Python code obfuscator
Sometimes we might want to know: what is the total size in bytes (or kilobytes or megabytes) of our actual source code in some project? For example, of all the .py files in a directory tree?
Many popular Q&A sites for programmers will suggest using the Unix tool du. Unfortunately, popular Q&A sites for programmers are stuffed with wrong answers that calculate incorrect numbers.
ducounts file types other than your source code file type(s), whether or not you wanted to include those.
ducounts storage space used by the file system, which usually counts the storage media space used by directory structures themselves, not just your source code.
duto round up during its calculations.
du has several flags we can use to help change the calculation to what we really want.
--apparent-sizeflag gives the length of your file’s contents, without considering the underlying storage’s block size. (The
duman page has more information on special cases.)
-bflag gives an answer in bytes.
-cflag gives a grand total.
-aflag is useful for not failing to count some files. (The man file might be unclear, but this flag can sometimes affect whether some subdirectory contents are left out.)
This gets us partway to the answer, letting us total the size of all files in a directory (sub)tree.
Below is a heavily commented script that completes our calculations by totalling the size of all contents, and then subtracting the size of all contents that are not the file type(s) that interest us.
#!/bin/bash # # Copyright 2016-2017 by Chris Niswander. # # Example script calculates the total size (in bytes) of the files # having (a) specified type(s)/extension(s), # in the directory tree specified by command line argument. # # See also: http://bitboost.com/python-obfuscator/articles_and_resources/how-to-calculate-the-total-size-length-of-your-code-or-codebase-in-bytes-fixing-inaccuracies-problems-in-du--an-easy-way # # The --exclude option can be used multiple times in the same command line # to exclude multiple file types. # e.g. $ du --apparent-size -ac -b delme --exclude=*.txt --exclude=*.ps # # These 'excluded' file types # will be the only types we actually count the size of, # when we run du twice and subtract one result from the other. du_flags_excluding=" --exclude=*.py " # echo "measuring size of code in directory structure:" "$1" echo "file type(s)/extension(s) measured are those 'excluded' from 2nd measurement:" $du_flags_excluding dirpath="$1" du_flags=" --apparent-size -b -ca " # # Total the bytes for all files and directories in argument directory: read -a du_result_inclusive < <(du $du_flags $dirpath | tail -n 1) # # Total the bytes for all files and directories in argument directory, # *except* the file type(s) specified by $du_flags_excluding: read -a du_result_excluding < <(du $du_flags $du_flags_excluding $dirpath | tail -n 1) # echo "du result inclusive:" $du_result_inclusive echo "du result excluding specified file type/extension:" $du_result_excluding # # Subtract to get the total size (in bytes) of the file type(s) of interest. echo $((du_result_inclusive - du_result_excluding))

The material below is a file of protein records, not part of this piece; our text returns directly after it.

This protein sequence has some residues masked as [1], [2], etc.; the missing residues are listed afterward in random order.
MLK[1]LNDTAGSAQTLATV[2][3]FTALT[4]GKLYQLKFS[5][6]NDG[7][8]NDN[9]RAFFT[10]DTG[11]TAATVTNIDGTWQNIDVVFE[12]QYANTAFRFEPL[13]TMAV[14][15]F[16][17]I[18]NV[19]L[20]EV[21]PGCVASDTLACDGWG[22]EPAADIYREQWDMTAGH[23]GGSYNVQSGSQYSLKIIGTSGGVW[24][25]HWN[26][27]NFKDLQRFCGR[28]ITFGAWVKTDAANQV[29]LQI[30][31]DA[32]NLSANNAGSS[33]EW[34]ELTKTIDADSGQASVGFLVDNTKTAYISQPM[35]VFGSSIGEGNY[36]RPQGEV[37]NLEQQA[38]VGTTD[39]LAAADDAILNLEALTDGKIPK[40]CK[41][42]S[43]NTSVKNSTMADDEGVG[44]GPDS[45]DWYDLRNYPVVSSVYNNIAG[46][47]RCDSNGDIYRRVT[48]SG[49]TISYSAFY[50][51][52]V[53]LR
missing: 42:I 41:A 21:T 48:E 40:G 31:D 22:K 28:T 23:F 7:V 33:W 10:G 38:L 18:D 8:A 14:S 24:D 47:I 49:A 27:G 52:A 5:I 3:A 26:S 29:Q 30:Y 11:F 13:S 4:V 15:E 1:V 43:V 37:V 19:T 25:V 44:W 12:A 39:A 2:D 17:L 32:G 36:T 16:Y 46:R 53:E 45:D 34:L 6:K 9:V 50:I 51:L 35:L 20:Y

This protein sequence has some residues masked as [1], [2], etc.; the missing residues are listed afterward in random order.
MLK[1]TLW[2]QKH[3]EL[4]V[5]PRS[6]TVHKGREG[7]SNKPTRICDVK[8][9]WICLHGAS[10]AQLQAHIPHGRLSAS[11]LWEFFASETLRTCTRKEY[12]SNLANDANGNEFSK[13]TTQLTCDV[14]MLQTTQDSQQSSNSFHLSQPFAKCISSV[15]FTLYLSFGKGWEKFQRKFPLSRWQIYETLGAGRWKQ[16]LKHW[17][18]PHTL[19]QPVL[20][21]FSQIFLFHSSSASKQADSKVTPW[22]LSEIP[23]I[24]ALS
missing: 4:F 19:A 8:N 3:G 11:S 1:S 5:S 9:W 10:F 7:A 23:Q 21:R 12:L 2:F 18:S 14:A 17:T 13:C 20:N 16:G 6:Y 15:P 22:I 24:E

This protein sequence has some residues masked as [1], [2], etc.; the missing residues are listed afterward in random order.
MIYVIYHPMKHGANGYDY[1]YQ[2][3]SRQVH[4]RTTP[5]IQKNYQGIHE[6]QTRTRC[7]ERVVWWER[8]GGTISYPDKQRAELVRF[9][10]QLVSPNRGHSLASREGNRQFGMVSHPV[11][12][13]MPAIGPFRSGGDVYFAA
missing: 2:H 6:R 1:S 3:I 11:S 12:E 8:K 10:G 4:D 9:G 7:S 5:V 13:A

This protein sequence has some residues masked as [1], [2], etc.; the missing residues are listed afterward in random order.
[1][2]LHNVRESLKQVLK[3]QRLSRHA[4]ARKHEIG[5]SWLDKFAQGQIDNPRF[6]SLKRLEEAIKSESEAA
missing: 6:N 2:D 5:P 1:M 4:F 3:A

du is included in most Unix (e.g. Linux and OS X) installations as a command line utility.
If you’re on Windows and want to run this script, you can either: